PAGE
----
Fair Work Ombudsman, the Australian government’s workplace regulator, has drawn critical comments from the country’s language industry after launching a multilingual version of their website.
Fair Work is an independent statutory office established on the Fair Work Act in Australia and provides free services to all workers and employers. In addition to enforcing workplace laws, they also provide information and education as well as handle queries and investigate complaints from the public.
As the public authority for workplace laws, Fair Work has a very comprehensive website providing detailed information on employer/employee rights and obligations such as Pay, Leave, Redundancy, Taxes etc., which it has just integrated with Microsoft Translator so that the whole website can be translated into 40 languages.
“We stand firm in the view that implementation of machine translation on such a high profile government website, dealing with workplace rights of Australians is inappropriate and dangerous.” — Costa Vasili, CEO, EthnoLink Language Services
This move initially received positive local media attention with SBS News lauding Fair Work’s effort to go multilingua. The news outlet highlighted how a multilingual website can benefit migrant workers who may speak a different language and are unsure of their rights as workers.
Australia has always been a migrant society and more so in recent decades as the economy boomed. It has an active migration program which saw 183,608 migrants given visas in the assessment year ended June 2017. Of these migrants, 67.3% were given entry based on ‘skilled worker’ visas.
Translations are “Nonsensical”
But good intentions sometimes backfire. The move to rely on machine translation across an important government website immediately drew criticism by some members of Australia’s language industry.
Costa Vasili, CEO of Melbourne-based EthnoLink Language Services, wrote to Slator and said, “The implementation of machine translation on such a high profile Australian Federal Government website is unprecedented and worrying. Predictably, the results of this machine translation are poor and feedback from our professional translators is that for many languages the translation is nonsensical. We stand firm in the view that implementation of machine translation on such a high profile government website, dealing with workplace rights of Australians is inappropriate and dangerous.” Other local translators have voiced similar comments on social media publicly.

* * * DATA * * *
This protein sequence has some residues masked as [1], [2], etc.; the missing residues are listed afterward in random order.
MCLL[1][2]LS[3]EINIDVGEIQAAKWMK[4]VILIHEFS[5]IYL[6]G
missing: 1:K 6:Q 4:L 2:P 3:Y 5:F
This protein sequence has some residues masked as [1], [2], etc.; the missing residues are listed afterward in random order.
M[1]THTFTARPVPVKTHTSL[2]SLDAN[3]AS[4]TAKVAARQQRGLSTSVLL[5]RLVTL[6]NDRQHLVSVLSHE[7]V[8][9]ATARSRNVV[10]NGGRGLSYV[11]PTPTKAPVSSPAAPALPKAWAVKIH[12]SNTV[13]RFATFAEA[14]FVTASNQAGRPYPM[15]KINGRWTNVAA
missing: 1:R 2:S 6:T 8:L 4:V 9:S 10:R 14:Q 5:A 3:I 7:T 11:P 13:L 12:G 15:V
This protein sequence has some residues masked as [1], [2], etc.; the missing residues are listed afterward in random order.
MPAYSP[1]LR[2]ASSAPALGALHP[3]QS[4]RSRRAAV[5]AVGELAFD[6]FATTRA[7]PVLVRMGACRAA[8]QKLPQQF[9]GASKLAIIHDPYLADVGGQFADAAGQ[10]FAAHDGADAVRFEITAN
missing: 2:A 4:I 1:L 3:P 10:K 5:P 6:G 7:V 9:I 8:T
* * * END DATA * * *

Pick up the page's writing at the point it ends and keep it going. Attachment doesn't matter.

Slator reached out to Fair Work for a comment and an official spokesperson defended the use of machine translation as follows:
“Our new website translator enables customers to find and read the full suite of information across our website in their preferred language. The solution we’ve implemented enables us to include a professionally-translated custom dictionary to ensure translated information is contextually accurate. We will continue to refine this based on our customer’s feedback and experiences, to ensure they have the best possible experience and find information they understand and can apply to their situation.”
In addition to machine translation, the spokesperson pointed to the ‘Language Help’ section of the website, which provides professionally translated information and resources in 30 languages, including videos (dubbed in foreign languages) and downloadable files. The public can also call them on a free helpline which includes an interpreting service.
The spokesperson did not respond to our question on why they specifically chose Microsoft Translator.
Misplaced Expectations of MT
This incident is another example of the mistakenly high expectations that non-language professionals sometimes place on machine translation (MT) quality as it stands right now.
While research into machine translation is experiencing an unprecedented boom, MT quality is still nowhere near the level where it could be relied on to translate critical information.
Hat tip to Costa Vasili, CEO, EthnoLink Language Services, for alerting us to this story.